Holiday bigotry

Posted on 09 Jan 2006 at 3:39pm
By Candy Marcum Counselor’s Corner


Dear Candy,
My boyfriend and I have been together almost two years. I want to avoid what happened last Christmas, our first together, when we went to his mom’s house for the family dinner.
His brother, a good ole boy from White Settlement, wouldn’t acknowledge me and acted like I wasn’t even there. Then he blew a gasket and told his brother (my partner, Tony) that God didn’t make Adam and Steve that he hated that we were flaunting our lifestyle. I went ballistic. I called him a homophobe, a bigot and said that God created all people. He made Tony and I just like we are he loved us, too.
Needless to say, we left before the dessert was served.
Things have cooled down since then. We still have a relationship with his mom. And this year, Tony wants to go back to his mom’s for Christmas. She wants all her family there. And yes, Bubba will be invited.
Should I stay home or go with both barrels loaded? I’m thinking I should insist Tony choose Bubba and family or me. I’m so angry, I could bite nails. I don’t know what to do.
GGGR

Dear GGGR,
I understand your anger. Last Christmas, your partner’s brother was very offensive. But you shouldn’t be surprised that Tony wants to return home for the holidays. They’re family they all want to be together for Christmas.
I suggest you support your partner’s Christmas wishes. I think you should go home with him, too. Next time someone in that family offends the two of you, let Tony handle it. It’s his family. Since you expressed yourself last year, they already know your feelings.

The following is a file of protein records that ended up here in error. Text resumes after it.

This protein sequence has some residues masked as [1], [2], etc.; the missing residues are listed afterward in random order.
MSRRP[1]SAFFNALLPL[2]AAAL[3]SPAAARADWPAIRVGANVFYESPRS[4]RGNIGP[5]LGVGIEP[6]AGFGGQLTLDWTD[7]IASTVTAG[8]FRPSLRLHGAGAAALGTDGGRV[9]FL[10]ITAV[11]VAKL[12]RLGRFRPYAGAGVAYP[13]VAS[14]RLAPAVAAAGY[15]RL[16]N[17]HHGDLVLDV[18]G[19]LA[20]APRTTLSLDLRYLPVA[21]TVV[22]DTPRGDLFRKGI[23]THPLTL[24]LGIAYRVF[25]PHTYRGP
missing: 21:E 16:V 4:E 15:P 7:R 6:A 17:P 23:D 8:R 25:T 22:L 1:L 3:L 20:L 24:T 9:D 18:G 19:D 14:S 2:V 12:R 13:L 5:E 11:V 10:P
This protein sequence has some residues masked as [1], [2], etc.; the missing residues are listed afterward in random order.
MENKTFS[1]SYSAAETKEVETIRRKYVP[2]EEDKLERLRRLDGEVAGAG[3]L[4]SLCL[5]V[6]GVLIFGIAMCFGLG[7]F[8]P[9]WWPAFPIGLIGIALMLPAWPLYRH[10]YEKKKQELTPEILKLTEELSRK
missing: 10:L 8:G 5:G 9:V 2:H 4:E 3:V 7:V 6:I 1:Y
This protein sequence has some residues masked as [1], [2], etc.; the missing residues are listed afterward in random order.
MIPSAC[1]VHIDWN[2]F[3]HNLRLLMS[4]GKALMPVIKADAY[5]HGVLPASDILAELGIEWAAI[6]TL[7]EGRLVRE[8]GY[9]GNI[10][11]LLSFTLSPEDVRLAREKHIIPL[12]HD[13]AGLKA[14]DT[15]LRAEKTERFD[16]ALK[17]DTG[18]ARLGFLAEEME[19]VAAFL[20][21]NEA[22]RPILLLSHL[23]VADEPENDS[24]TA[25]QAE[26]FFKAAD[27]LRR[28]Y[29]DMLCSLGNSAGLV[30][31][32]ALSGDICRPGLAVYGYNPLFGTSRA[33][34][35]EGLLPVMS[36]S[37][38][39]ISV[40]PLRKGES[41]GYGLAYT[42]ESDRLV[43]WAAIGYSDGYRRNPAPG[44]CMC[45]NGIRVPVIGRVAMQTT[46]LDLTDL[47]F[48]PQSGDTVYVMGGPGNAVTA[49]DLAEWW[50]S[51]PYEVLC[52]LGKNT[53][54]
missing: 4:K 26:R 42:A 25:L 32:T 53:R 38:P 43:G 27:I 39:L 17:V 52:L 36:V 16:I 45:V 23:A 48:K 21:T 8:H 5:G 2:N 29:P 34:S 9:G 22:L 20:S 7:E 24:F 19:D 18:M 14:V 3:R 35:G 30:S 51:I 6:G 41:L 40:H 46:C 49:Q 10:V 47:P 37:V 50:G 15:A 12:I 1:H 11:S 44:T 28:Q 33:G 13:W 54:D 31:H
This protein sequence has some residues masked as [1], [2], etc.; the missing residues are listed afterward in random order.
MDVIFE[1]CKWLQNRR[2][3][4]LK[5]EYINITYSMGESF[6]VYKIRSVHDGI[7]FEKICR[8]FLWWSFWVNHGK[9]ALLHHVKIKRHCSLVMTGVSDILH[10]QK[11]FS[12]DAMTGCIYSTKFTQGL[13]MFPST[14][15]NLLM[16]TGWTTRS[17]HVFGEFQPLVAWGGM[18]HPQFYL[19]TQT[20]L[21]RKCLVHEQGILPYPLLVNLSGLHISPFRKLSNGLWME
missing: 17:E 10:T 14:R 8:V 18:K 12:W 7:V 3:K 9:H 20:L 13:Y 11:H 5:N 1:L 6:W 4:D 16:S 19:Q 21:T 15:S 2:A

Let Tony’s family deal with accepting a gay family member. Be supportive as Tony gets through this journey. Let him know you’ll be able to handle the insults without losing your temper. This is more traumatic for Tony than for you. Go with him to his family Christmas and be cool. Good luck.
Dear Candy,
I’m bummed about the Proposition 2 election results. But my partner, Rich, is devastated. His dark mood concerns me.
He wants to sell everything and move to either Vermont or Canada. He says the vote proves we’re not respected that we should heed Gov. Rick Perry’s advice and move elsewhere. Sometimes I feel the same, but I don’t want to leave. I’m a third generation Texan. My family, friends, my job and my history are here. I think we should stay and fight the politicians who are using us as a way to raise funds for Perry’s re-election bid. Rich won’t listen to me. How do I get him to rethink this. Or should I start packing?
T for Texan

Dear T,
Both gay and straight fair-minded folks are alarmed, angry and saddened by the passage of Proposition 2. The vote threatens the happiness of same-sex couples all over Texas. But the quality of communication between partners is critical to resolving distressing emotions.
I hope Rich will calm down and listen to your point of view. Listening is half of good communication the other half is talking. You each have valid points of view. Selfishly, I hope that fair-minded people will stay in Texas to fight the good fight. It will not only be a loss for you to leave you family, job and roots, but a loss for Texas as well. Good luck.
Candy Marcum is a licensed professional counselor in private practice in Dallas.
E-mail: DearCandyLetters@aol.com.

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